Yesterday’s headlines suggested that we were predicting doom for manufacturing for the rest of this year. But manufacturing is diverse and growth prospects vary accordingly. Here’s a rundown of our revised sector forecasts for 2015.
Our full year forecast for manufacturing now stands at 0.7% compared with expectations of 1.5% three months ago. A significant downgrade, but also not a tale of the sector standing on the edge of a precipice.
There is still some good news around and strong growth remains in prospects for a number of manufacturing sectors. Here are a couple of notable exceptions to our downward revisions…..
The transport sectors have long been a source of positivity, and this looks set to continue for both motor vehicles and other transport. Growth in car production has continued apace and strong domestic demand has been complemented by an improving export picture. Although the motor vehicles sector does have high levels of exposure to China – which presents a risk to growth – a slow and steady turnaround for the European consumer, combined with new models moving into production in the next few months, should see growth sustained throughout 2015.
Similarly, output in the other transport sector continues to expand to meet existing orders backlogs. After a strong second quarter we have revised up our forecasts to show growth of 10.4% this year.
Although UK construction growth has slowed at the start of 2015 compared with 2014, which may be something of a concern for the non-metallic minerals sector, longer term forecasts suggest the construction recovery should continue to broaden, providing a good grounding for growth. We expect output in non-metallic minerals to increase by 3.1% this year and 2.2% in 2016.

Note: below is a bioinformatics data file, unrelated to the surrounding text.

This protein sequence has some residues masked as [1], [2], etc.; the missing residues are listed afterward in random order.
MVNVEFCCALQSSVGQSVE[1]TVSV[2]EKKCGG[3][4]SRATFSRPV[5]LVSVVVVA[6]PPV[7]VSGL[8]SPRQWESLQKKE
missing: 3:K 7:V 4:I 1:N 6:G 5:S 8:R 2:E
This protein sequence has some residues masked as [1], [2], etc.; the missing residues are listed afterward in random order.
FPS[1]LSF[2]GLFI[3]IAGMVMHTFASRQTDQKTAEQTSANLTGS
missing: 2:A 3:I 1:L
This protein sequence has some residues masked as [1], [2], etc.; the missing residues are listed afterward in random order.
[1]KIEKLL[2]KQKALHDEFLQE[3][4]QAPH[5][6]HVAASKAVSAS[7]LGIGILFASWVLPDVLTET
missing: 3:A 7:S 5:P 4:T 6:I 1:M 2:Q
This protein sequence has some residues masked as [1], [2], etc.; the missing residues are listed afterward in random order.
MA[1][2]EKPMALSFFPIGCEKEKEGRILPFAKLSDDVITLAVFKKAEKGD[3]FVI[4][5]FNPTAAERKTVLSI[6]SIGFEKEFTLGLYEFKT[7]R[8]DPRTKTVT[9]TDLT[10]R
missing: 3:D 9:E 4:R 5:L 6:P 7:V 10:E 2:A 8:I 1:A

However, most of our sector forecasts have moved in the other direction. The big movements on the quarter are concentrated in mechanical equipment, metals and food & drink.
The strength of the UK economy has eluded manufacturers in sectors serving the oil and gas supply chain. Manufacturers of mechanical equipment continue to report weak demand in our latest Manufacturing Outlook survey.
The sector had a very weak start to the year with output falling 6.6% in q1 and 2.0% in q2. Looking ahead, as well as the impact of weakness in demand from oil and gas, the sector is also somewhat exposed to a slowdown in demand for investment goods from China. We now expect output in mechanical equipment to contract by 11% over 2015 as a whole.
In more commoditised manufacturing sectors – for example basic metals – the strength of sterling has been hurting margins on exports. Its challenges have also been compounded by weak demand, and subsequently increased metals exports, from China. This has pushed down the price of metals, and made margins extremely challenging for manufacturers in the sector. Overall we expect output to fall 2.9% in 2015.
While the food and drink sector should benefit from p ositive UK consumption trends. Supermarket price wars have put pressure on margins for some – dampening the first half of the year, and meaning our forecast shows a dip across 2015 as a whole – however, prospects remain positive and growth is likely to return in q3, with the Rugby World Cup poised to provide a boost.